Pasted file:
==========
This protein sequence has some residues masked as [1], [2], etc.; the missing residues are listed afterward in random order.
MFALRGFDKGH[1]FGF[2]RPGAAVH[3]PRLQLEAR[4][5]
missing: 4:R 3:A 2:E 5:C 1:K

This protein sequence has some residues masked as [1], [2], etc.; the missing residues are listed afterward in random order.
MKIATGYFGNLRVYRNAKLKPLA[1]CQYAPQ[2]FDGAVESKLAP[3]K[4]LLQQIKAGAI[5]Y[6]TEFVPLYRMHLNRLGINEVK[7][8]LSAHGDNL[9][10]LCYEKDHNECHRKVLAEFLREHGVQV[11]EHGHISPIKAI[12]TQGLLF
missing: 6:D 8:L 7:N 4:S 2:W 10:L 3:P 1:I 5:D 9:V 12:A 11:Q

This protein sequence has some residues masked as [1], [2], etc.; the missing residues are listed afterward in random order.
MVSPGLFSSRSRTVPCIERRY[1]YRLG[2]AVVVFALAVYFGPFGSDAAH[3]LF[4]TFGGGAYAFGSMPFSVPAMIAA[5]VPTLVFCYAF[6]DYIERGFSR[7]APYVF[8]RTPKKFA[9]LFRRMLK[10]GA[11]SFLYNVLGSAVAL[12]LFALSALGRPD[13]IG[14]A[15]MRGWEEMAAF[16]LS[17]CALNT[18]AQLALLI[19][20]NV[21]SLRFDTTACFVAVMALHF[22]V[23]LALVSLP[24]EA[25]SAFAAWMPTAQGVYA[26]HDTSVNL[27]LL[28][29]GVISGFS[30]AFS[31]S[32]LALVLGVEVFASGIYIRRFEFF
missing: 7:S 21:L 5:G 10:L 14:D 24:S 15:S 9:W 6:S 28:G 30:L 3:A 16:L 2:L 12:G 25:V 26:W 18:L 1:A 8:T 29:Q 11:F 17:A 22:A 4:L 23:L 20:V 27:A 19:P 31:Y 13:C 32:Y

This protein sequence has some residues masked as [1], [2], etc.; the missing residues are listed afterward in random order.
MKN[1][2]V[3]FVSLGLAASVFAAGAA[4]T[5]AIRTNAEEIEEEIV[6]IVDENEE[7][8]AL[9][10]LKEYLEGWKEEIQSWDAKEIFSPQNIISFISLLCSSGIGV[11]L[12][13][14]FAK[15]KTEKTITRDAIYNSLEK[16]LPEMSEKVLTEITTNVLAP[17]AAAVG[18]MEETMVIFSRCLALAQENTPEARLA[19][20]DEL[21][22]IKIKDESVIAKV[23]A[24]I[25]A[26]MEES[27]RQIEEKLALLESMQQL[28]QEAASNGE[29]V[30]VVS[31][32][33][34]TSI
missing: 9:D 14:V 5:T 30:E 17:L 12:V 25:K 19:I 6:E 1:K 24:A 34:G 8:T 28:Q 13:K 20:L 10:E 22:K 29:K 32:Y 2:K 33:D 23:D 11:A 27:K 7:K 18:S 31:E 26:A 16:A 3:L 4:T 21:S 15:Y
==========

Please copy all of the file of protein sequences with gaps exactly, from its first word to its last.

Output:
This protein sequence has some residues masked as [1], [2], etc.; the missing residues are listed afterward in random order.
MFALRGFDKGH[1]FGF[2]RPGAAVH[3]PRLQLEAR[4][5]
missing: 4:R 3:A 2:E 5:C 1:K

This protein sequence has some residues masked as [1], [2], etc.; the missing residues are listed afterward in random order.
MKIATGYFGNLRVYRNAKLKPLA[1]CQYAPQ[2]FDGAVESKLAP[3]K[4]LLQQIKAGAI[5]Y[6]TEFVPLYRMHLNRLGINEVK[7][8]LSAHGDNL[9][10]LCYEKDHNECHRKVLAEFLREHGVQV[11]EHGHISPIKAI[12]TQGLLF
missing: 6:D 8:L 7:N 4:S 2:W 10:L 3:P 1:I 5:D 9:V 12:A 11:Q

This protein sequence has some residues masked as [1], [2], etc.; the missing residues are listed afterward in random order.
MVSPGLFSSRSRTVPCIERRY[1]YRLG[2]AVVVFALAVYFGPFGSDAAH[3]LF[4]TFGGGAYAFGSMPFSVPAMIAA[5]VPTLVFCYAF[6]DYIERGFSR[7]APYVF[8]RTPKKFA[9]LFRRMLK[10]GA[11]SFLYNVLGSAVAL[12]LFALSALGRPD[13]IG[14]A[15]MRGWEEMAAF[16]LS[17]CALNT[18]AQLALLI[19][20]NV[21]SLRFDTTACFVAVMALHF[22]V[23]LALVSLP[24]EA[25]SAFAAWMPTAQGVYA[26]HDTSVNL[27]LL[28][29]GVISGFS[30]AFS[31]S[32]LALVLGVEVFASGIYIRRFEFF
missing: 7:S 21:L 5:G 10:L 14:D 24:S 15:S 9:W 6:S 28:G 30:L 3:A 16:L 2:L 12:G 25:V 26:W 18:L 1:A 8:T 29:Q 11:F 17:A 22:A 4:L 23:L 20:V 27:A 19:P 31:Y 13:C 32:Y

This protein sequence has some residues masked as [1], [2], etc.; the missing residues are listed afterward in random order.
MKN[1][2]V[3]FVSLGLAASVFAAGAA[4]T[5]AIRTNAEEIEEEIV[6]IVDENEE[7][8]AL[9][10]LKEYLEGWKEEIQSWDAKEIFSPQNIISFISLLCSSGIGV[11]L[12][13][14]FAK[15]KTEKTITRDAIYNSLEK[16]LPEMSEKVLTEITTNVLAP[17]AAAVG[18]MEETMVIFSRCLALAQENTPEARLA[19][20]DEL[21][22]IKIKDESVIAKV[23]A[24]I[25]A[26]MEES[27]RQIEEKLALLESMQQL[28]QEAASNGE[29]V[30]VVS[31][32][33][34]TSI
missing: 9:D 14:V 5:T 30:E 17:L 12:V 25:K 19:I 6:E 1:K 24:A 34:G 8:T 28:Q 13:K 20:L 10:E 22:K 29:K 32:Y 2:K 33:D 23:D 11:A 27:K 7:K 18:S 31:E 26:A 16:A 3:L 4:T 21:S 15:Y